Weighing the trade-offs in smart speaker designs


Many home appliances are adding voice-recognition capabilities to enhance the user experience. But the one product that ties the whole ecosystem together is the smart speaker.

In addition to playing audio content via Wi-Fi®- or Bluetooth®-enabled devices, today’s smart speakers can communicate with other appliances, such as lights, door locks or smart thermostats, as illustrated in Figure 1.

Figure 1: As a media player, smart speakers must be simple and elegant with quality sound. As a smart home hub, they must provide accurate voice recognition and connectivity to the entire suite of smart devices in the household.

With that much functionality, a lot goes into the design of a smart speaker, and many of the design decisions involve trade-offs in terms of performance and efficiency. The two main design features we will discuss in this post are the audio and the human-machine interface (HMI).

 


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Our white paper weighs the key trade-offs to consider in your smart speaker design. 

On the audio side, the first thing to consider is accurate voice recognition. The defining feature of a smart speaker is that it can listen to and respond to voice commands from users. Typically, there are two types of microphones used for this feature: digital and analog. The main difference between the two types is whether the analog-to-digital converter (ADC) is integrated or external to the microphone. A digital microphone integrates the ADC, which requires a smaller ADC that causes a higher error rate for voice recognition. With an analog microphone, the ADC is external and provides performance benefits, leading to more accurate voice recognition.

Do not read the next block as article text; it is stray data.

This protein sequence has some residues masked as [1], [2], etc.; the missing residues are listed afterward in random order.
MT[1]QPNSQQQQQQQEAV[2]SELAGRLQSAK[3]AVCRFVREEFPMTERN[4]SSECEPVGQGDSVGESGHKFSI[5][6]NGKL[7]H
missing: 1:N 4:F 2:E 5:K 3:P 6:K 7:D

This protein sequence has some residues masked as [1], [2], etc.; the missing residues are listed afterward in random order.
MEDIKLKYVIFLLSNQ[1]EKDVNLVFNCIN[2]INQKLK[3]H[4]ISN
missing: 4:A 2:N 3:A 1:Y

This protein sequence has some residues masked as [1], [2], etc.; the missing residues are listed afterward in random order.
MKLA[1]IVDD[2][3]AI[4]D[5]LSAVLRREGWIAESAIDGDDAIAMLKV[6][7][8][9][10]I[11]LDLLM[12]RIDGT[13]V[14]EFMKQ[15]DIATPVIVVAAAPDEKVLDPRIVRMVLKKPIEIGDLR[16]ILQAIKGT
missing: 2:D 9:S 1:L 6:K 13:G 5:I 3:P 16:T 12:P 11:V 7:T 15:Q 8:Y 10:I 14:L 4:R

On the other end of the signal chain is the audio output, which is just as important. By using speaker protection as well as the built-in digital signal processor, the speaker can be small, efficient and provide premium sound quality in a small form factor 

Another decision to make is what type of HMI to offer. Along with the audio response, smart speakers typically also include a visual response such as an LED ring to show off a pattern indicating status. With this, there are design considerations in terms of processing power and overall system power. TI’s LED engine enables a lot of the processing power to be offloaded onto the LED engine, enabling brilliant color and pattern generation.

There are other considerations such as power, battery management, input interface, display technology and other techniques, all being incorporated into smart speaker designs. I recently co-authored a white paper that further discusses these smart speaker design features.

As the market grows, smart speaker functionality will start to appear in other appliances such as sound bars, TVs, set-top boxes and many other products, bringing new opportunities for designers to differentiate their designs.

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